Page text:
New Study Indicates DC's Bag Fee Very Effective in Changing Behavior

Study of U.S. Capital’s Plastic Bag Fee Indicates Behavioral Change and Positive Support

On February 23, 2011, the Alice Ferguson Foundation (AFF), a leader of the Trash Free Potomac Watershed Initiative in the Washington, D.C. metro area, released data from its research, “Public Perceptions and Willingness to Address Litter in the District of Columbia.” The research examines current opinions and perceptions of the District of Columbia citizens and business community on litter and public policy approaches, with special attention to the city’s bag fee.
The research, funded by the District Department of Environment (DDOE), concluded:

  • Littering is a widespread problem in the District, with as many as four in ten residents actively littering;
  • Unwanted litter is a problem for many of the District businesses surveyed; it results in increased operational costs; and
  • The recent D.C. bag fee has been overwhelmingly effective in changing behavior, with 75% of District residents reporting a reduction in their bag usage; and businesses reporting drastic reductions in bag usage.

Five-Cent Bag Fee Drastically Changes Citizen Behavior:
In January 2010, the Anacostia River Cleanup and Protection Act of 2009, placed a five-cent fee on plastic and paper bags in businesses selling food or alcohol throughout the nation’s capital. AFF’s research shows that the bag fee has drastically changed behavior of citizens in their bag usage, and found overwhelming positive support for this law.

“Through AFF’s research, we were able to gather opinions from residents and a diverse set of businesses impacted by the bag fee” said Christophe Tulou, Director, DDOE. “Responses were favorable and knowledge of the five-cent fee seems to be close to universal. The bag fee is an extraordinary example of how public policy can have a positive impact for our environment.”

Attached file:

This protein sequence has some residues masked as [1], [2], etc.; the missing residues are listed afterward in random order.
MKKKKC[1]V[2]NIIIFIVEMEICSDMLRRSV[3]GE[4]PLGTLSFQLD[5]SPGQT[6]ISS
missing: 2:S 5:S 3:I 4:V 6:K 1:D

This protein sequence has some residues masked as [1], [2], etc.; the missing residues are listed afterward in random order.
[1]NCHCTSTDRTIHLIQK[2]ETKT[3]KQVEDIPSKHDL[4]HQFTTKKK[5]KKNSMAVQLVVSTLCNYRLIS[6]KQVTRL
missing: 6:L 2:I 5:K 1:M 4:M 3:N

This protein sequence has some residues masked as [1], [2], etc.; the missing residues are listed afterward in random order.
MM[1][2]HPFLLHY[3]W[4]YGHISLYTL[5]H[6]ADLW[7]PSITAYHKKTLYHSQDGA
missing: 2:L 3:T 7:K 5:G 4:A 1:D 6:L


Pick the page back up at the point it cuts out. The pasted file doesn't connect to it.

• 75% of District resident respondents polled indicated that they have reduced their bag use since the fee was introduced in January 2010.
  • A majority of businesses said their consumption of bags is at least 50% lower as a result of the fee.
  • 78% of businesses had neutral or positive responses to how the bag fee was impacting their businesses -- 58% of businesses surveyed reported the bag fee has not affected their business at all; 20% said it has affected their business positively. Only 12% of business owners and managers said the bag fee has affected their business negatively.
  • When asked specifically what positives they see from the law, business owners and managers mentioned a reduction in litter and a benefit to their bottom line as they had to spend less on bags.
  • When asked specifically what negatives they see from the law, business owners/managers mentioned that some customers complain about the 5-cent fee, and that they are skeptical about where the money goes within the DC government.
  • When asked what the District of Columbia can do to better help the business community implement the law, the greatest response by businesses is for the DC government to provide more publicity of the law, which explains the fee to customers and how the government is using the fee.

For full press release, click here .

For further information on the AFF research, please visit www.fergusonfoundation.org or call 202.973.8203.